Abstract: This paper shows that within a regional economy, employment in the nontradable sector benefits from attracting jobs in the tradable sector.  I rework Moretti's study of U.S. cities (AER 2010) and find that one new job in a given city's tradable sector will result into 1.02 new jobs in the nontradable sector in the same city.  I show Moretti overestimated the size of this local multiplier by 0.57, because he made five perfunctory assumptions that had a major impact on his results.  Subsequently I show that Moretti's assertion that skilled tradable jobs have a larger multiplier than unskilled tradable jobs is not supported by the data.  The evidence provided by Moretti was only significant due to an endogeneity effect.
    Keywords: Local labour market, multiplier, tradable, nontradable
    Date: 2014–11–03
  26. By: Arun Advani (Institute for Fiscal Studies); Bansi Malde (Institute for Fiscal Studies)
    Abstract: In many contexts we may be interested in understanding whether direct connections between agents, such as declared friendships in a classroom or family links in a rural village, affect their outcomes. In this paper we review the literature studying econometric methods for the analysis of social networks. We begin by providing a common framework for models of social effects, a class that includes the `linear-in-means' local average model, the local aggregate model, and models where network statistics affect outcomes. We discuss identification of these models using both observational and experimental/quasi-experimental data. We then discuss models of network formation, drawing on a range of literatures to cover purely predictive models, reduced form models, and structural models, including those with a strategic element. Finally we discuss how one might collect data on networks, and the measurement error issues caused by sampling of networks, as well as measurement error more broadly.
    Keywords: Networks, Social Effects, Peer Effects, Econometrics, Endogeneity, Measurement Error, Sampling Design
    Date: 2014–12
  27. By: Farré, Lídia (University of Barcelona); Ortega, Francesc (Queens College, CUNY); Tanaka, Ryuichi (University of Tokyo)
    Abstract: This paper empirically analyzes the effects of immigration on the schooling decisions of natives. We employ household-level data for Spain for years 2000-2012, a period characterized by a large immigration wave and a severe recession. Our estimates reveal that Spanish households responded to immigration by increasing their educational expenditures. This result was mainly driven by an important native flight from tuition-free schools toward private ones. We also find strong evidence of cream-skimming: only the more educated native households switched to private schools in response to immigration. Finally, our simulations suggest that the reduction in household income due to the Great Recession mitigated the flight toward private schools triggered by immigration but was not enough to offset it. We argue that these findings are driven by several factors: school assignment rules, concerns over negative peer effects, and political economy forces.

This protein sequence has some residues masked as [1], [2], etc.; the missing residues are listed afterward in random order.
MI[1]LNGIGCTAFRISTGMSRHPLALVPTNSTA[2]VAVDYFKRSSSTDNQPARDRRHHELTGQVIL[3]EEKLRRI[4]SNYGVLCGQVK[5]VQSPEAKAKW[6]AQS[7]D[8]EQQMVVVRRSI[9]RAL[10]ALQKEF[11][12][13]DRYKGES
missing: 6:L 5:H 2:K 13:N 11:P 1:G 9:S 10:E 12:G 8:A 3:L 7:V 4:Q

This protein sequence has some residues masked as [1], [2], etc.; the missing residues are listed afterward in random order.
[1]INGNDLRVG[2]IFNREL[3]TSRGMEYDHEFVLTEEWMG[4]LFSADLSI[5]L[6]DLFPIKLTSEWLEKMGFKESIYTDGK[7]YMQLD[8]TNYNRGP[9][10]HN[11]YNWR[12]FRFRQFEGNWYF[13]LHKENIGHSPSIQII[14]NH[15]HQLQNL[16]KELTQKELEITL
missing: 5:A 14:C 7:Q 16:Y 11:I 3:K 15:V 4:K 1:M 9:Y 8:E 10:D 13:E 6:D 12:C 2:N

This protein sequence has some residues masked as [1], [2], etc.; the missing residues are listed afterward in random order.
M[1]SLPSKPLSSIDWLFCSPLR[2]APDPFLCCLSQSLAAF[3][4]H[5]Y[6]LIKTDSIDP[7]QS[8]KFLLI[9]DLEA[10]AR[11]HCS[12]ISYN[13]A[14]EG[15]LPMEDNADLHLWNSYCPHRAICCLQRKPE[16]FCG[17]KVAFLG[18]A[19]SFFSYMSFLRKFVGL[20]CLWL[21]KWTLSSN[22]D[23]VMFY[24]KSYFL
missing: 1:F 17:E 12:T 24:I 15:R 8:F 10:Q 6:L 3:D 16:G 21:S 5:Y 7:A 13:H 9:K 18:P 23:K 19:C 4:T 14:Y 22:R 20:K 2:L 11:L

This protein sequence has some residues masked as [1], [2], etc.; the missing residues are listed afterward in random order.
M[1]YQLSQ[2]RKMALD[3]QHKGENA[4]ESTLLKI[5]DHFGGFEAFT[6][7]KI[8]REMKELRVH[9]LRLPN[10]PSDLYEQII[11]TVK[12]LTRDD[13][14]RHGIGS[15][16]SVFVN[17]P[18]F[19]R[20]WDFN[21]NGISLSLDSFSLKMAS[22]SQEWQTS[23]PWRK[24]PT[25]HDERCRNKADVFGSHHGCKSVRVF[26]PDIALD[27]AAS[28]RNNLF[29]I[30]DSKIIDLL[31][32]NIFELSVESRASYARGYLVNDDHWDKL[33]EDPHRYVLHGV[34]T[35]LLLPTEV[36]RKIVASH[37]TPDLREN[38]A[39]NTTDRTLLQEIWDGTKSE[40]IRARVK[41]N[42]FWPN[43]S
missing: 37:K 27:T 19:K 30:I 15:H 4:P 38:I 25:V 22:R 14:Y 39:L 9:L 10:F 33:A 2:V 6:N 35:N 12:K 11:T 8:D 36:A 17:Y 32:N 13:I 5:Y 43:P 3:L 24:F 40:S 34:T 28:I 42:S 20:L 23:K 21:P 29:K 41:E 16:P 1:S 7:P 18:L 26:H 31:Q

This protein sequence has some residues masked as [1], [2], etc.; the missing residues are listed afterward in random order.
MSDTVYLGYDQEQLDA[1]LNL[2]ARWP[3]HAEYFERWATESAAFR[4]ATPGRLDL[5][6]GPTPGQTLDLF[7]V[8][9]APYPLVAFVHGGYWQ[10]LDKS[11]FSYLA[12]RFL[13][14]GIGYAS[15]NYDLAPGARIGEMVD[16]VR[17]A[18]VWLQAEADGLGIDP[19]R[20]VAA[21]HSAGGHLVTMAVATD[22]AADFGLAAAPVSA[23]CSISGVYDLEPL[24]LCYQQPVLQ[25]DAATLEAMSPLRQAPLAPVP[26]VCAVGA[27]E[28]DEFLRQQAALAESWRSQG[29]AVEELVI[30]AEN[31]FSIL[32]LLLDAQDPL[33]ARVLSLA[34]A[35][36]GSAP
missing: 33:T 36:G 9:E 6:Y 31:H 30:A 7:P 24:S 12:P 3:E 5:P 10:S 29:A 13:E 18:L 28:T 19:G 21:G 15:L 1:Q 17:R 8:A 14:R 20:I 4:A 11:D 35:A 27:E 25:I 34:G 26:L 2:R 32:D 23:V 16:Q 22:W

Keywords: education, public school, recession, immigration
    JEL: D7 F22 H52 H75 J61 I22 I24
    Date: 2015–07
  28. By: Yukiko Saito (RIEITI); Andreas Moxnes (Dartmouth College); Andrew Bernard (Dartmouth College)
    Abstract: This paper examines the importance of buyer-supplier relationships, geography and the structure of the production network in firm performance. We develop a simple model where firms can outsource tasks and search for suppliers in different locations. Firms located in close proximity to other markets, and firms that face low search costs, will search more and find better suppliers. This in turn drives down the firm's marginal production costs. We test the theory by exploiting the opening of a high-speed (Shinkansen) train line in Japan which lowered the cost of passenger travel but left shipping costs unchanged. Using an exhaustive dataset on firms' buyer-seller linkages, we find significant improvements in firm performance as well as creation of new buyer-seller links, consistent with the model.
    Date: 2015
  29. By: Richard Arnott (Department of Economics, University of California Riverside); Anatolii Kokoza (University of Arizona); Mehdi Naji (University of California, Riverside)
    Abstract: For a quarter century, a top priority in transportation economic theory has been to develop models of rush-hour traffic dynamics that incorporate traffic jams (hypercongestion). The difficulty has been that "proper" models result in mathematical intractabilty, while none of the proposed approximating models has gained general acceptance. This paper takes a different tack, focusing on a particular proper model in which commuters decide when to travel so as to minimize a trip cost function that is linear in travel time and schedule delay (the so-called α-β-γ variant of the bottleneck model). Solutions of all the model variants entail departure/arrival masses.
    Keywords: equilibrium, rush hour, traffic congestion
    JEL: L91 R41
    Date: 2015–07
  30. By: Laura Pagani; Gianluca Argentin; Marco Gui; Luca Stanca
    Abstract: Digital skills are increasingly important for labor market outcomes and social participation. Do they also matter for academic performance? This paper investigates the effects of digital literacy on educational outcomes by merging data from the Italian National Assessment in secondary schools with an original data set on performance tests of Internet skills for 10th grade students. Our identification strategy relies on a rich set of individual, family, school and classroom control variables that are not commonly available in previous studies. The findings indicate that, overall, Internet skills have a positive impact on academic achievement. This effect is stronger for students with low academic performance or low family background. It is also stronger for students in technical or vocational schools.